|Cannabis policy reform in Europe. Bottom up rather than top down
|Type de document :
|Amsterdam : Transnational Institute (TNI), 2014
|Series on legislative reform of drug policies, num. No. 28
|LOI (Loi et son application / Law enforcement)
Thésaurus géographiqueEUROPE ; PAYS-BAS ; DANEMARK ; ALLEMAGNE ; ESPAGNE ; BELGIQUE ; FRANCE ; SUISSE
Thésaurus mots-clésCANNABIS ; POLITIQUE ; REGLEMENTATION ; USAGE RECREATIF ; RECOMMANDATION ; DEPENALISATION ; RESEAUX SOCIAUX
While in the Americas cannabis policy reform is taking off, Europe seems to be lagging behind. That is to say, in European nations at the level of national governments - where denial of the changing policy landscape and inertia to act upon calls for change reigns. At the local level, however, disenchantment with the current cannabis regime gives rise to new ideas. In several countries in Europe, local and regional authorities are looking at regulation, either pressured by grassroots movements - in particular the Cannabis Social Clubs (CSCs) - or due to the involvement of criminal groups and public disorder. This briefing will give an overview of recent developments in Europe. In the Netherlands, municipalities want to regulate the supply of coffeeshops currently not allowed. In Copenhagen (Denmark), and Berlin, Frankfurt-am-Main, Hamburg and Cologne (Germany), local authorities promote coffeeshop-like dispensaries with a regulated supply. In Spain and Switzerland regional and local authorities want to allow Cannabis Social Clubs, while in Belgium, Portugal, France and the UK campaigns for CSCs are gaining momentum.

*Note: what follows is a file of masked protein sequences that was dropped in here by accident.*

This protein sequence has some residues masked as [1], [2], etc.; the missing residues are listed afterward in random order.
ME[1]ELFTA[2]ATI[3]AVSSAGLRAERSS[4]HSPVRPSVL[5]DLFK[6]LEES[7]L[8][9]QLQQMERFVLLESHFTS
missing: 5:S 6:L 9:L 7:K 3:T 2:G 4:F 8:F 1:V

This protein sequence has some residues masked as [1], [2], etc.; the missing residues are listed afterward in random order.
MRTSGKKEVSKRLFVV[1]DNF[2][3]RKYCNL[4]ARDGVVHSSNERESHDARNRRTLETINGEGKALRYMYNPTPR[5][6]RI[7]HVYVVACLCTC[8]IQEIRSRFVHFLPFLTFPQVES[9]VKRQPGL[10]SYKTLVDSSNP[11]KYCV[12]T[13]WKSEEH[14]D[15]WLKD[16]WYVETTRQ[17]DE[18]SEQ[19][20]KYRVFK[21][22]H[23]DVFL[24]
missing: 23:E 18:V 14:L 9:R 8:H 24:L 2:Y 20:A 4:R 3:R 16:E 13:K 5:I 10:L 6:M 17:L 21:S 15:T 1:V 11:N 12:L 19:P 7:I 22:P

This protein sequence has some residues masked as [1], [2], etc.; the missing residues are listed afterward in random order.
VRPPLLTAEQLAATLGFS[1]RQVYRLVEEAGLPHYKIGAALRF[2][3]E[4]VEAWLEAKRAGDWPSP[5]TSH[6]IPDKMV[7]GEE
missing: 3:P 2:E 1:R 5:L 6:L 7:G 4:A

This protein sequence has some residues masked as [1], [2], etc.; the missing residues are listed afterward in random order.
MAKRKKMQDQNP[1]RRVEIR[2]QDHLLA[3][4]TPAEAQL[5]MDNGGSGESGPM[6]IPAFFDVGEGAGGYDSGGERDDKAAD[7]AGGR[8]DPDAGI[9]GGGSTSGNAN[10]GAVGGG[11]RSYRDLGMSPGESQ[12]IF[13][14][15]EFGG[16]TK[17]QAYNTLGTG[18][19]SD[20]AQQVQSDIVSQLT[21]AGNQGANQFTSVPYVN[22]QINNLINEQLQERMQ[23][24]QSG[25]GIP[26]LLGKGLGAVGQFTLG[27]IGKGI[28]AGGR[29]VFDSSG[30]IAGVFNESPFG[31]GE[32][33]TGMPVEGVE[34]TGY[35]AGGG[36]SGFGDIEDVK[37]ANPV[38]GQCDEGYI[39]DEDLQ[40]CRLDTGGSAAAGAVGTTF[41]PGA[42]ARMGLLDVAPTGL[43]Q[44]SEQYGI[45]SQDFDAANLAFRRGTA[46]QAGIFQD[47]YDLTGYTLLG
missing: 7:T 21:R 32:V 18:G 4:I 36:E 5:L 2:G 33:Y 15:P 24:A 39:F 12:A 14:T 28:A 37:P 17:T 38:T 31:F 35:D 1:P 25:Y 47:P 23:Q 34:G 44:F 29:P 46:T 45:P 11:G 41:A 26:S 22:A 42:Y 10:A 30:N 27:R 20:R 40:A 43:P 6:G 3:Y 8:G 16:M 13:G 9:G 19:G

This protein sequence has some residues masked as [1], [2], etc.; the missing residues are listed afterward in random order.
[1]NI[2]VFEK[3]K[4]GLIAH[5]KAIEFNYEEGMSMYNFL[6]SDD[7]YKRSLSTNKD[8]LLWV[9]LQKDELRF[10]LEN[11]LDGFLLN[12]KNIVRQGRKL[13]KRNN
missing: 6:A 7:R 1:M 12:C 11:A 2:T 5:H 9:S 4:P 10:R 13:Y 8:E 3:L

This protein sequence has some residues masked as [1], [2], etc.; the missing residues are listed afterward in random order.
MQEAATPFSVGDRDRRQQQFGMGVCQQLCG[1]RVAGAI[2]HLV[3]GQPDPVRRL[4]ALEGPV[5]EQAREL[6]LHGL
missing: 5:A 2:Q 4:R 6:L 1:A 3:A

* European cities and regions that want reform should follow the example set by their predecessors when they constituted European Cities on Drug Policy, advocating a more pragmatic, less prohibitionist drug policy and initiating a set of innovative harm reduction measures.
* Such a network provides opportunities to exchange experiences and best practices as well as fund-raising and sharing human and financial resources needed for policy change.
* While the ECDP is now defunct after achieving its goals, it is time for an ECDP 2.0 to do the same for the regulation of the recreational cannabis market in Europe.
* As happened with harm-reduction, sooner or later the cannabis reform pressure building up from local levels will have to lead to legislative reforms at national levels, and the EU policy framework - and ultimately also the UN conventions - have to accommodate the policy trend towards legal regulation.
|Drogues illicites / Illicit drugs